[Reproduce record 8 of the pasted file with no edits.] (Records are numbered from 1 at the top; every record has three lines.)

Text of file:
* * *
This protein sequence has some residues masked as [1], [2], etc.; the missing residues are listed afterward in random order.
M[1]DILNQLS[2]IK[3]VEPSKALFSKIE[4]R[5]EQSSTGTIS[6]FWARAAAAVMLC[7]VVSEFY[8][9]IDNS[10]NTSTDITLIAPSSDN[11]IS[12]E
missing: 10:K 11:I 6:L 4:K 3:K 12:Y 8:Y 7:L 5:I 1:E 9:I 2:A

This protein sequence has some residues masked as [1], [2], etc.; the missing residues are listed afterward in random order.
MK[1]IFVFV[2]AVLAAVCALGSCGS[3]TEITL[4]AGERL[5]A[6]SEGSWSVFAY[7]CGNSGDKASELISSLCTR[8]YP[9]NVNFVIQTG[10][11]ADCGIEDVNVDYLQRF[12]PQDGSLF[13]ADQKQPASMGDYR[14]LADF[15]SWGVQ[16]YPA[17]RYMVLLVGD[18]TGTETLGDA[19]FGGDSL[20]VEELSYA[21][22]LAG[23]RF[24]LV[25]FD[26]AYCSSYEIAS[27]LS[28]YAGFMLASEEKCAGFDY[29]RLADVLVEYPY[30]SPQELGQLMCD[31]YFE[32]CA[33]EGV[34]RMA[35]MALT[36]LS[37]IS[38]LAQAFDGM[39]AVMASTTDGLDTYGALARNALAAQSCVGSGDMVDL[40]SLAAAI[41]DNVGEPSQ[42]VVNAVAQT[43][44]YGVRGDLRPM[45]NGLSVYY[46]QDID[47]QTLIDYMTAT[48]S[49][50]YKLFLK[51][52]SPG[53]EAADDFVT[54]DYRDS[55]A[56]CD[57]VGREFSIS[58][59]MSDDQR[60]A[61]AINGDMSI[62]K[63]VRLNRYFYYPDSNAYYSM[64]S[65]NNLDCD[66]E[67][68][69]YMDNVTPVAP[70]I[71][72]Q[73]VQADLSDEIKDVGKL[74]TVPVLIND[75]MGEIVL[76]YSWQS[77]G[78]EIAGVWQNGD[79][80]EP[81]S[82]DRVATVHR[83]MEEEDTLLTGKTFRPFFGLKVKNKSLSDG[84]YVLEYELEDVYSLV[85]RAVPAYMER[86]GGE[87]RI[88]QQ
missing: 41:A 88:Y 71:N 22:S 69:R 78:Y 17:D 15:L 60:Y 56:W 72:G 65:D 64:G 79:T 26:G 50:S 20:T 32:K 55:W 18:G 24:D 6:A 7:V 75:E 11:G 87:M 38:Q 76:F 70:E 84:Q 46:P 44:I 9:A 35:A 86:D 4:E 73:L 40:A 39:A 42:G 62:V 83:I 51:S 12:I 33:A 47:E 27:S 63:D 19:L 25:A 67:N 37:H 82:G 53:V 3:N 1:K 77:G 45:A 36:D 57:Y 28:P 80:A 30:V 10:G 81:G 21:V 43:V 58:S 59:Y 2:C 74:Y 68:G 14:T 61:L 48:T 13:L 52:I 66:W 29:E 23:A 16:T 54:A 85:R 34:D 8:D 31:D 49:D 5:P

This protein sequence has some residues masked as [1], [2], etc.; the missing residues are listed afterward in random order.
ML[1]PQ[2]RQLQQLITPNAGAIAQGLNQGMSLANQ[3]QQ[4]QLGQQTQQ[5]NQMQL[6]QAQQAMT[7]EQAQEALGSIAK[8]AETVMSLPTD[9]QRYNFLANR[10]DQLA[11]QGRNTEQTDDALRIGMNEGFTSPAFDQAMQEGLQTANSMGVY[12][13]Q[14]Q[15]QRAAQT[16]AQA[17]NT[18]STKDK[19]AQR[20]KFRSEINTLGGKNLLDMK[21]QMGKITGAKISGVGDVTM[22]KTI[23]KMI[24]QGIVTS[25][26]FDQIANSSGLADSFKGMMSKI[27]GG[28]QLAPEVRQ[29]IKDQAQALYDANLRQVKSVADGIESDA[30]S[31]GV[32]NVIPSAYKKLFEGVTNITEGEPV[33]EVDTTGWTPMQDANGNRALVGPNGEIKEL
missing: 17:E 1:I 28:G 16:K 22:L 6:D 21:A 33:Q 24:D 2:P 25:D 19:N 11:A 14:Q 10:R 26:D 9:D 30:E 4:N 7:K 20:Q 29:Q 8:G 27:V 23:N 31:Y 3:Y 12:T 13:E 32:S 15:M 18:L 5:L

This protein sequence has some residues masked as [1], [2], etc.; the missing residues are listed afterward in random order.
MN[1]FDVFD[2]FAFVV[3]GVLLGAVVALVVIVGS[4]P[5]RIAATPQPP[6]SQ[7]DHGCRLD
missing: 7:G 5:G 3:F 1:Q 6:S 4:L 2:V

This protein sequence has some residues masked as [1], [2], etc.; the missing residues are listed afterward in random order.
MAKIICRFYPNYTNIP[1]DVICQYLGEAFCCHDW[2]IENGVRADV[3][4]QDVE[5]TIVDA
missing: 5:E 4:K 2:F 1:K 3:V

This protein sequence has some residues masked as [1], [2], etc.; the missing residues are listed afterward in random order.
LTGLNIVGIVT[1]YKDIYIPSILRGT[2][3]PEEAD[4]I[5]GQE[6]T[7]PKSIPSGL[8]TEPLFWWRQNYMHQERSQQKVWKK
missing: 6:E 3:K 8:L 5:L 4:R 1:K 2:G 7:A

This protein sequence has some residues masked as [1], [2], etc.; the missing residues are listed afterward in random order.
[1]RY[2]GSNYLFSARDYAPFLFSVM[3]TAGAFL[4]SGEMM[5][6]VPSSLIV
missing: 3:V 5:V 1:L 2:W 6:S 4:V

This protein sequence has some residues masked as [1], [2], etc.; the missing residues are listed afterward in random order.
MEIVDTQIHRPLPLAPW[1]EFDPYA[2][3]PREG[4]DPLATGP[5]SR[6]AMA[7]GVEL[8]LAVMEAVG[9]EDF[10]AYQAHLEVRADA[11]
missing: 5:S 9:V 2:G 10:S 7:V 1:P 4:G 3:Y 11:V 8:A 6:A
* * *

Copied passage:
This protein sequence has some residues masked as [1], [2], etc.; the missing residues are listed afterward in random order.
MEIVDTQIHRPLPLAPW[1]EFDPYA[2][3]PREG[4]DPLATGP[5]SR[6]AMA[7]GVEL[8]LAVMEAVG[9]EDF[10]AYQAHLEVRADA[11]
missing: 5:S 9:V 2:G 10:S 7:V 1:P 4:G 3:Y 11:V 8:A 6:A